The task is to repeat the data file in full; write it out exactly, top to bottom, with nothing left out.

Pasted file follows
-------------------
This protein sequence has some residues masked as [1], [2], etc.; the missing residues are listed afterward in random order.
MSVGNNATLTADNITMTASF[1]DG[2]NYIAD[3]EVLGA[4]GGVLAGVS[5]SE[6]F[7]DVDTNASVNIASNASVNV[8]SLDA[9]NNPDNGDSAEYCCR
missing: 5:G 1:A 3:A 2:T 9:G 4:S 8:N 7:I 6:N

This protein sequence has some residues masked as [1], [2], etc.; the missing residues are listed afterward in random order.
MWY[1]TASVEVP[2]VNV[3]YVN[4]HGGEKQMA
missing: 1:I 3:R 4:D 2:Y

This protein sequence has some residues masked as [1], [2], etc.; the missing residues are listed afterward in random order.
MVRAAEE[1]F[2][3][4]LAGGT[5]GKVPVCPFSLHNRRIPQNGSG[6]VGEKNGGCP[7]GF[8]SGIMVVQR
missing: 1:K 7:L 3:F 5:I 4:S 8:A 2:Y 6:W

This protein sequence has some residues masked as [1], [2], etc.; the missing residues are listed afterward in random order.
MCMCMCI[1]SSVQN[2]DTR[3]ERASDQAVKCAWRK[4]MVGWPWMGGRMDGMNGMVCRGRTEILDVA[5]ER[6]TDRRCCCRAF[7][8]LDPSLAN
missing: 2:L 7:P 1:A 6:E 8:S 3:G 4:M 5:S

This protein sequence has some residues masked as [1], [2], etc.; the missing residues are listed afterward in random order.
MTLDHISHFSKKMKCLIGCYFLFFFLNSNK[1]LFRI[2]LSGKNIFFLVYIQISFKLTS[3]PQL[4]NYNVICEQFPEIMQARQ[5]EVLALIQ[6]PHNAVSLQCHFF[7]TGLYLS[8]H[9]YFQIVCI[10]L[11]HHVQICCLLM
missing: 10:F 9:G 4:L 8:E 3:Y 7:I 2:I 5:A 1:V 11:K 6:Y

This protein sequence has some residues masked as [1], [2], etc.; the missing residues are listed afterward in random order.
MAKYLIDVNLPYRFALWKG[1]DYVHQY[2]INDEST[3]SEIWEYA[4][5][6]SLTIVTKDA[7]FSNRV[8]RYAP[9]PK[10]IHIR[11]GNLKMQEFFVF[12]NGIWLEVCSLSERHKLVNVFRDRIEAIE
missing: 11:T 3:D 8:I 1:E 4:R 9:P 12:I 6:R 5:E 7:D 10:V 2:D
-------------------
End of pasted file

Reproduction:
This protein sequence has some residues masked as [1], [2], etc.; the missing residues are listed afterward in random order.
MSVGNNATLTADNITMTASF[1]DG[2]NYIAD[3]EVLGA[4]GGVLAGVS[5]SE[6]F[7]DVDTNASVNIASNASVNV[8]SLDA[9]NNPDNGDSAEYCCR
missing: 5:G 1:A 3:A 2:T 9:G 4:S 8:N 7:I 6:N

This protein sequence has some residues masked as [1], [2], etc.; the missing residues are listed afterward in random order.
MWY[1]TASVEVP[2]VNV[3]YVN[4]HGGEKQMA
missing: 1:I 3:R 4:D 2:Y

This protein sequence has some residues masked as [1], [2], etc.; the missing residues are listed afterward in random order.
MVRAAEE[1]F[2][3][4]LAGGT[5]GKVPVCPFSLHNRRIPQNGSG[6]VGEKNGGCP[7]GF[8]SGIMVVQR
missing: 1:K 7:L 3:F 5:I 4:S 8:A 2:Y 6:W

This protein sequence has some residues masked as [1], [2], etc.; the missing residues are listed afterward in random order.
MCMCMCI[1]SSVQN[2]DTR[3]ERASDQAVKCAWRK[4]MVGWPWMGGRMDGMNGMVCRGRTEILDVA[5]ER[6]TDRRCCCRAF[7][8]LDPSLAN
missing: 2:L 7:P 1:A 6:E 8:S 3:G 4:M 5:S

This protein sequence has some residues masked as [1], [2], etc.; the missing residues are listed afterward in random order.
MTLDHISHFSKKMKCLIGCYFLFFFLNSNK[1]LFRI[2]LSGKNIFFLVYIQISFKLTS[3]PQL[4]NYNVICEQFPEIMQARQ[5]EVLALIQ[6]PHNAVSLQCHFF[7]TGLYLS[8]H[9]YFQIVCI[10]L[11]HHVQICCLLM
missing: 10:F 9:G 4:L 8:E 3:Y 7:I 2:I 5:A 1:V 11:K 6:Y

This protein sequence has some residues masked as [1], [2], etc.; the missing residues are listed afterward in random order.
MAKYLIDVNLPYRFALWKG[1]DYVHQY[2]INDEST[3]SEIWEYA[4][5][6]SLTIVTKDA[7]FSNRV[8]RYAP[9]PK[10]IHIR[11]GNLKMQEFFVF[12]NGIWLEVCSLSERHKLVNVFRDRIEAIE
missing: 11:T 3:D 8:I 1:E 4:R 9:P 12:I 6:R 5:E 7:D 10:V 2:D